Talent Economics: The Fine Line Between Winning and Losing the Global War for Talent

Front Cover
Kogan Page Publishers, Dec 3, 2012 - Business & Economics - 208 pages
2 Reviews

The microscope on talent is in sharp focus and HR has more programmes and processes to manage talent than ever before. Yet many CEOs continue to see talent management as an escalating risk. The truth is that market realities across the world are so fundamentally different that one size solutions almost never succeed.
Talent Economics is a refreshingly new, outside-in view on talent, which brings workforce analysis, management practice and strategy together. It uses economic inquiry as a discipline to present a brand new perspective in talent management - as simply put - economics is the study of how the forces of supply and demand allocate scarce resources. Talent Economics presents business leaders an opportunity to step back and understand the ebb and flow of global talent, before translating this new understanding into a winning strategy.

 

What people are saying - Write a review

User Review - Flag as inappropriate

This book has been able to draw a coherent line from small localised business environments to the seamless global economy we now exist in. Lots of great history, interdisciplinary case studies and practical tools made it a very interesting read for me.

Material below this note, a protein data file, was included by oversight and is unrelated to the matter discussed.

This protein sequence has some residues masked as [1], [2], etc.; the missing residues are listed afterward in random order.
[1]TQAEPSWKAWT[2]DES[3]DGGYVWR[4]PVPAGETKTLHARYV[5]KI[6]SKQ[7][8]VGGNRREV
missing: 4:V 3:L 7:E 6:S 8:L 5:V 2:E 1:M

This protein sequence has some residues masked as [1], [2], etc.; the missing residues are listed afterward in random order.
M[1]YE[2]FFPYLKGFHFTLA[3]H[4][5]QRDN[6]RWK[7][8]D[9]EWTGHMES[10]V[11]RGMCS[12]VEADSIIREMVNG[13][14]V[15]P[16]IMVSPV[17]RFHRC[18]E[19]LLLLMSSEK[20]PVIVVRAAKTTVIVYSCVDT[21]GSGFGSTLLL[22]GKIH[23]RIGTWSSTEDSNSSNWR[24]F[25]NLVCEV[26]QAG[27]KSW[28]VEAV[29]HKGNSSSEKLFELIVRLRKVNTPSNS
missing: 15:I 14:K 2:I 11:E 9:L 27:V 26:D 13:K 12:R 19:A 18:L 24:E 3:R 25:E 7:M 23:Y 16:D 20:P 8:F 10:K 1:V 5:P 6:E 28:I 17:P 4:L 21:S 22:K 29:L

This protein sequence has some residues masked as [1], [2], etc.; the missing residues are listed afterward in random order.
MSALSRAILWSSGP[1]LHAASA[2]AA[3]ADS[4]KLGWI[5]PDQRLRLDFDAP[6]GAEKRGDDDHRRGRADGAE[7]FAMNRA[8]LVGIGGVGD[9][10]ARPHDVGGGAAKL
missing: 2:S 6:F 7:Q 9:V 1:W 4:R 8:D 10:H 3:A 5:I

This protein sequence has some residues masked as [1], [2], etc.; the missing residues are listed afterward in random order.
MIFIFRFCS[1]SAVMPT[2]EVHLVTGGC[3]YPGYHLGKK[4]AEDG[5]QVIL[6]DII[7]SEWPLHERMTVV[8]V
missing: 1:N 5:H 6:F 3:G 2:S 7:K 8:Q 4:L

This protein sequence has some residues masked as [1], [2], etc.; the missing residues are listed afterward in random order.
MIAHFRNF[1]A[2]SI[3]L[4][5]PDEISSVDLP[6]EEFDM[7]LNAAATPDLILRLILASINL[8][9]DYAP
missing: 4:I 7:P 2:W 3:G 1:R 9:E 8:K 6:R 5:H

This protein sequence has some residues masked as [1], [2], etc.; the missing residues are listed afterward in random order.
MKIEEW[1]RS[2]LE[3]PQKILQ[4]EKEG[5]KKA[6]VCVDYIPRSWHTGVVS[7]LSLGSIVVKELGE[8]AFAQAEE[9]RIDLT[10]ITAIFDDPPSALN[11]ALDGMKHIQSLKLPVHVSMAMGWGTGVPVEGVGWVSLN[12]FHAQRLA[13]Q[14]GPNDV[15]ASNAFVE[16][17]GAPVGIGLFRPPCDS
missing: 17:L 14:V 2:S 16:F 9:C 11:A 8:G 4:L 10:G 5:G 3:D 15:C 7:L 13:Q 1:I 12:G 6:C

Contents

Introduction
1
01 Complexity economics and 21stcentury globalization
3
02 Purposeful leaders and innovation
23
03 Talent economics
37
04 Macro talent economics
47
05 Micro talent economics
103
06 21stcentury talent strategy
139
Epilogue
181
The talent economics toolkit
183
References
197
Further reading
201
Index
203
Copyright

Other editions - View all

Common terms and phrases

About the author (2012)

Gyan Nagpal is an award winning talent strategist and leadership coach, who is deeply invested in researching changes to the global talent pool. Over the last decade he has helped some of the world's largest organisations build significant business franchises across the Asia Pacific Region. In addition to his primary role as the CEO of PeopleLENS Global Associates, he is a Senior Fellow - Human Capital at the Conference Board, and a member of the NTL Institute.

Bibliographic information